No-one can doubt the courage and determination of Hong Kong protestors to fight for their basic democratic rights. Moreover, many protesters are dismissive of the pan-democrats, who represent layers of the Hong Kong corporate elite concerned at the encroachment of Beijing on their interests. What is lacking, however, is a clear political alternative on which to conduct a struggle, not only against the Hong Kong administration headed by Carrie Lam, but against the CCP regime in Beijing.

The following fundamental principles must underpin the political perspective fought for by the working class.

Firstly, it must be based on internationalism and the rejection of all forms of nationalism, including the parochial outlook of Hong Kong separatist groups who blame Chinese mainlanders for deteriorating social and economic conditions in the city. Only through a unified struggle of workers throughout China is it possible to wage a struggle against the Stalinist bureaucracy in Beijing and its political flunkeys in Hong Kong, as part of a broader international movement against capitalism.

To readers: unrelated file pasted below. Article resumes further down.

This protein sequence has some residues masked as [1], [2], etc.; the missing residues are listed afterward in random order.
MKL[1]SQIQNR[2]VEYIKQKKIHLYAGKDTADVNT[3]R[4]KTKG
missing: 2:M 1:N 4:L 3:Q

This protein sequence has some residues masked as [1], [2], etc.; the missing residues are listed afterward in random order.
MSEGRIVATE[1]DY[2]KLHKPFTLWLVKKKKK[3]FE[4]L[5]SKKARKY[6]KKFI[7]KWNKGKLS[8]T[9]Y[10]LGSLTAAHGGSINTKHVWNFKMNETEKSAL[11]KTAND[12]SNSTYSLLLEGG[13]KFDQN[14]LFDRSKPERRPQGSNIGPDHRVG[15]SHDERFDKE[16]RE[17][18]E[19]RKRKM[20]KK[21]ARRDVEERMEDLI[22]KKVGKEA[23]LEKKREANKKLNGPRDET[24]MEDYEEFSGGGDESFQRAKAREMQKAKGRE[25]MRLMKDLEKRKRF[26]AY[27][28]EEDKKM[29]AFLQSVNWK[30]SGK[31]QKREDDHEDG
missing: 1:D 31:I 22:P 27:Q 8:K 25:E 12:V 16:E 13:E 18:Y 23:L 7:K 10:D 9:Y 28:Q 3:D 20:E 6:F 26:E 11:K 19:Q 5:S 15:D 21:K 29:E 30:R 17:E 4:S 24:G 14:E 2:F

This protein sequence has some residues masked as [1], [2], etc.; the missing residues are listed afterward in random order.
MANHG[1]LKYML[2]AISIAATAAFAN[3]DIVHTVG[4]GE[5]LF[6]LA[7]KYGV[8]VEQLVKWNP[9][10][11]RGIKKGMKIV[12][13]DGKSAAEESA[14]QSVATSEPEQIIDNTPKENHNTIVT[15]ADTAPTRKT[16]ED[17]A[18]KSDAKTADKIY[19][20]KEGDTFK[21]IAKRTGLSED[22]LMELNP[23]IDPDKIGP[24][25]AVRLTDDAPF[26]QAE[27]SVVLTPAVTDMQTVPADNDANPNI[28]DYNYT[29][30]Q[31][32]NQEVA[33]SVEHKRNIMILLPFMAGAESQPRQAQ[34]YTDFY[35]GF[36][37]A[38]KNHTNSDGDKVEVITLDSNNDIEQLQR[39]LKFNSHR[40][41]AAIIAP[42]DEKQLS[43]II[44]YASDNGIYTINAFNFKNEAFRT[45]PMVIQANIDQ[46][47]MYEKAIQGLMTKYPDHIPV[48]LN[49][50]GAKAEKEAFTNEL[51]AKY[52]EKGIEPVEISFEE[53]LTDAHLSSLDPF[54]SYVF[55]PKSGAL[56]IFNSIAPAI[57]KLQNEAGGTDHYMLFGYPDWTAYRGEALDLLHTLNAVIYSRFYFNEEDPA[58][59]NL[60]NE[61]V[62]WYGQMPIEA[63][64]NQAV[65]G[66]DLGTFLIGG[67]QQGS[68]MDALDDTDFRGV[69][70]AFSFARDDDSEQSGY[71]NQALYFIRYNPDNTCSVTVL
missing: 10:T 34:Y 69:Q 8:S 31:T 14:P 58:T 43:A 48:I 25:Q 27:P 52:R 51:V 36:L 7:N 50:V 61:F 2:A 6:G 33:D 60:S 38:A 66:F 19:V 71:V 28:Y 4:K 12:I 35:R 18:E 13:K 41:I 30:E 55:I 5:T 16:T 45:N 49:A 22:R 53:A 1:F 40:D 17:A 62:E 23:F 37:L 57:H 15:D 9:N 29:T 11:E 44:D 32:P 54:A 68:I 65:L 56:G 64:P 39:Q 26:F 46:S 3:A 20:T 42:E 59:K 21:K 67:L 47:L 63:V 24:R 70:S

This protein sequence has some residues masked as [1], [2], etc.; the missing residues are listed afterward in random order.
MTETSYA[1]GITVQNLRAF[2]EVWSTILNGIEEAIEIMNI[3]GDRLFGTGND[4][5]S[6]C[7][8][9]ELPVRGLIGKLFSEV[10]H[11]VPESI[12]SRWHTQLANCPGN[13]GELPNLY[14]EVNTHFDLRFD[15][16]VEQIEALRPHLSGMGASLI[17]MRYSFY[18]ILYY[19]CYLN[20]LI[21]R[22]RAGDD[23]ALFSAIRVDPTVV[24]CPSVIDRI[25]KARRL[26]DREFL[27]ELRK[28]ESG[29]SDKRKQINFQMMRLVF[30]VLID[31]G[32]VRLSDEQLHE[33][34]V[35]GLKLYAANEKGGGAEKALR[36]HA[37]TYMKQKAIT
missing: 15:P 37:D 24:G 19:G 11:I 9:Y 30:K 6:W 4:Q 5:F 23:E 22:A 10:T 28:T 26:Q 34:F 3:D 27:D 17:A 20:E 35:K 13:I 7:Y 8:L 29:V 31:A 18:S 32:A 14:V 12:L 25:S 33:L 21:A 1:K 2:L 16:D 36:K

Secondly, the working class has to establish its political independence from all factions of the ruling class. Those layers of the corporate elite that support the call for greater democratic rights and autonomy for Hong Kong only do so to boost their own position and profits from the exploitation of the working class. Moreover, workers should reject those who appeal to American and British imperialism to intervene on behalf of democracy in Hong Kong.